levothyroxine replacement therapy to 168 women who did not receive levothyroxine, the study did not find a statistically significant decrease in the rate of pregnancy loss (RR 0.46 [CI 0.12–1.84]), preterm delivery (RR 0.31 [CI 0.02–5.13]), gestational hypertension (RR 3.00 [CI 0.28–31.99]), low birth weight (RR 0.65 [CI 0.04–11.71]), and low Apgar score (RR 0.65 [CI 0.04–11.71]) with levothyroxine therapy. The confidence in these results is limited due to the small sample size and number of events (imprecision), as well as the high risk of bias (most importantly selection bias).
Subgroup and sensitivity analyses
Figure 1B shows the result of the pre-planned sensitivity analysis on gestational age: including only studies in which women were screened for thyroid dysfunction between 0 and 12 weeks of pregnancy (first trimester) resulted in a RR for pregnancy loss of 2.06 [CI 1.66–2.54], while including studies in which women were screened throughout early pregnancy (20th week of gestation or earlier) resulted in an RR of 1.69 ([CI 0.89–3.20]; p-value for difference=0.57). We did not find any studies at high risk of bias for the comparison between pregnant women with SCH and euthy- roid pregnant women. Therefore, no sensitivity analysis was conducted to explore the effects of risk of bias.
In addition to the pre-planned sensitivity analysis, sensi- tivity analyses analyzing the impact of certain decisions made during the conduct of the study were performed. First, a sensitivity analysis was conducted in which the study from Casey et al. from 2007 (12) was replaced with the over- lapping study from Casey et al. from 2005 (5). The analysis revealed similar pooled estimate results (data not shown). Second, a sensitivity analysis in which the unpublished study from Jacob et al. from 2012 (35) was removed resulted in similar pooled estimates (data not shown). Finally, a sensi- tivity analysis was performed in which both the study by Negro et al. from 2010 (6) and Jacob et al. from 2012 (35) were removed on the basis of their different SCH definitions with no significant change in the results (Supplementary Table S1).
Finally, due to insufficient data, it was not possible to perform a subgroup analysis based on the TPO antibody status of the study population.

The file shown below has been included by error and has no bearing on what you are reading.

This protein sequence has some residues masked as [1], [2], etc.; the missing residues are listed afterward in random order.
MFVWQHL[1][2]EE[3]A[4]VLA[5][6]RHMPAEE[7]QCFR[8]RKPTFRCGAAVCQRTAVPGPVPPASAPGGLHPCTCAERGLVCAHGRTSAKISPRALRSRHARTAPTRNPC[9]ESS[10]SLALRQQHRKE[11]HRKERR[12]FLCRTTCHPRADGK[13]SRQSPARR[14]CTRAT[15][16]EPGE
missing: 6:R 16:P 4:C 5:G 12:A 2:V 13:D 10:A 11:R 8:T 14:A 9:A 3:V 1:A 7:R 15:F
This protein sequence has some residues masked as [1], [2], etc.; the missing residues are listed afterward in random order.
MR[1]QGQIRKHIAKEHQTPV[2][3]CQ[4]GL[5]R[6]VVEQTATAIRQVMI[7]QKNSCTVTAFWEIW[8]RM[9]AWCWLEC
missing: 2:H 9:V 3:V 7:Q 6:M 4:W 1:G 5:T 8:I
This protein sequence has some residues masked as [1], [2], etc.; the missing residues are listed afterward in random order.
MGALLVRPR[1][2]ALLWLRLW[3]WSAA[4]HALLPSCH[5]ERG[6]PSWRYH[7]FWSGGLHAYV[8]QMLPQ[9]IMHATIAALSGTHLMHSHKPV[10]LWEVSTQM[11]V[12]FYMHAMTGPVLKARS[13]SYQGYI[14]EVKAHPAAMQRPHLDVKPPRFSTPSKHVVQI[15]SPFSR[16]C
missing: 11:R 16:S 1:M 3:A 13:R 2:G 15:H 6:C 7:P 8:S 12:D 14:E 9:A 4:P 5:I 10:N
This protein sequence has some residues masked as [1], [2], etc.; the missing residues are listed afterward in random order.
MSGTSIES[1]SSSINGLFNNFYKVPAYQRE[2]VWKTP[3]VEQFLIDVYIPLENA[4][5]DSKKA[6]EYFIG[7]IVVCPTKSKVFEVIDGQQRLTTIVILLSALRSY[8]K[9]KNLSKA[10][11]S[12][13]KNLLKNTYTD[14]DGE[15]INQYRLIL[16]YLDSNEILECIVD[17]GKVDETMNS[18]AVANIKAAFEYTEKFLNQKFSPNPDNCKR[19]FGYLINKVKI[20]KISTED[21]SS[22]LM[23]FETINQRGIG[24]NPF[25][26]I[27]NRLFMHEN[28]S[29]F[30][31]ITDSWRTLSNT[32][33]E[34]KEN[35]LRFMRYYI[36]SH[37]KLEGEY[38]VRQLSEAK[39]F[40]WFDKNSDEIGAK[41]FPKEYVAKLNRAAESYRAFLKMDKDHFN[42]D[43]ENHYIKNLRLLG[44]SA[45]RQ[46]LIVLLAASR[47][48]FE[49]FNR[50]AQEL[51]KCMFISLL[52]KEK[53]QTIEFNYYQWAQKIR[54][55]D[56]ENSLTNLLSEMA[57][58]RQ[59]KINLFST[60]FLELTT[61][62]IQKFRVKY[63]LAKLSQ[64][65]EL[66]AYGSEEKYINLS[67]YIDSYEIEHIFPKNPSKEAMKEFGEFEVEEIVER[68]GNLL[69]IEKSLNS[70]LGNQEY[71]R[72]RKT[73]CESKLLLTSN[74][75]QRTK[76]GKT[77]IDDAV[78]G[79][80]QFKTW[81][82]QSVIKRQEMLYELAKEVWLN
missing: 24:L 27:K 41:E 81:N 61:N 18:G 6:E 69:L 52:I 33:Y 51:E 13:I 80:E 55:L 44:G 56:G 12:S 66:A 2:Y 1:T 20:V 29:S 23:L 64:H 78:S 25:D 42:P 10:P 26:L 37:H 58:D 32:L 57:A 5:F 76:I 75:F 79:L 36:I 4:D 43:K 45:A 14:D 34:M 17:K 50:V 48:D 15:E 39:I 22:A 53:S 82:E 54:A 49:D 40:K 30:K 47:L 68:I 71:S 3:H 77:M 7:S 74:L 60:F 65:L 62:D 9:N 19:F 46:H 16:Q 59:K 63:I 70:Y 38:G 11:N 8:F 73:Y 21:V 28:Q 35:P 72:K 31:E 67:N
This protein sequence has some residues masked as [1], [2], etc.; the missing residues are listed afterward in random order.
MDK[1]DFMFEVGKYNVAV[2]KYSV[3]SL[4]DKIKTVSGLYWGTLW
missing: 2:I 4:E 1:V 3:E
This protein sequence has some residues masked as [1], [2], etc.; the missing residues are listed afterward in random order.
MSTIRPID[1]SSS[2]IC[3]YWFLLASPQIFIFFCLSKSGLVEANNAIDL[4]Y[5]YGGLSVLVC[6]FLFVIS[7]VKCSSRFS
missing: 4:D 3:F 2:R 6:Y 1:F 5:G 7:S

Summary of evidence
In this systematic review of 18 studies at low-to-moderate risk of bias including 3995 pregnant women with SCH, it was found that pregnant women with SCH were at higher risk for pregnancy loss, placental abruption, PROM, and neonatal death compared with euthyroid pregnant women. Only one observational study on the effect of levothyroxine in pregnant women with SCH was identified, but this study was at high risk of bias and yielded imprecise results.
Limitations and strengths
Incomplete searching and arbitrary study selection repre- sent potential limitations of systematic reviews. However, the rigorous and comprehensive nature of the overlapping search strategies should have minimized the possibility that studies were missed that could substantially change the inferences
drawn from the study. The risk of publication bias is high, particularly when the body of evidence is based on small observational studies. The results of this meta-analysis are driven by 10 larger studies that included >100 pregnant women with SCH. Despite the inconsistency in the gesta- tional age at screening for thyroid function and in the defi- nitions of SCH used, this seemed to contribute little to the variability in the estimates of association, which was mod- erate at worst. Although it would have been clinically meaningful, due to insufficient data, it was not possible to stratify the results by TPO antibody status. Another limitation is the paucity of evidence regarding the effect of levothy- roxine replacement therapy in pregnant women with SCH. Although these limitations cannot be overcome methodol- ogically, this review exhibited important strengths, as the study sought to summarize the totality of the available evi- dence following a predesigned protocol, reproducible judg- ments about study selection and quality, author contact, and focused analyses including an assessment of the effect of gestational age at screening for thyroid dysfunction that has not been performed previously (36).
Implications for practice and research
The present results support an association of SCH during pregnancy with adverse maternal and neonatal outcomes. This association may not be causal, and its magnitude may be overestimated by publication bias. Limitations and variabil- ity in study design reduce confidence in the results, and direct reliable evidence of the extent to which levothyroxine treat- ment in these women could improve pregnancy and neonatal outcomes is not available.
The study shows that there is inconsistency in the definitions of SCH used in the included studies, underscoring the lack of consensus among clinicians and researchers. Currently, in the absence of a laboratory trimester-specific reference range for TSH, a fixed cutoff of 2.5 mIU/L for the first trimester and 3 mIU/L for the second and third trimester is used (2). How- ever, the reference range for TSH and free T4 can vary with geographic area and race/ethnicity (4,37). Indeed, 12/14 recent studies on reference range found that the upper trimester-specific
TSH limit was >2.5 or 3mIU/L, suggesting that a large number of pregnant women could be overdiagnosed with SCH and subsequently be overtreated when using a fixed TSH cutoff (37). Therefore, adapting a population-based reference range could lead to a more accurate diagnosis of SCH. The real challenge is to establish the TSH level above which women experience adverse pregnancy outcomes and levothyroxine therapy prevents these outcomes.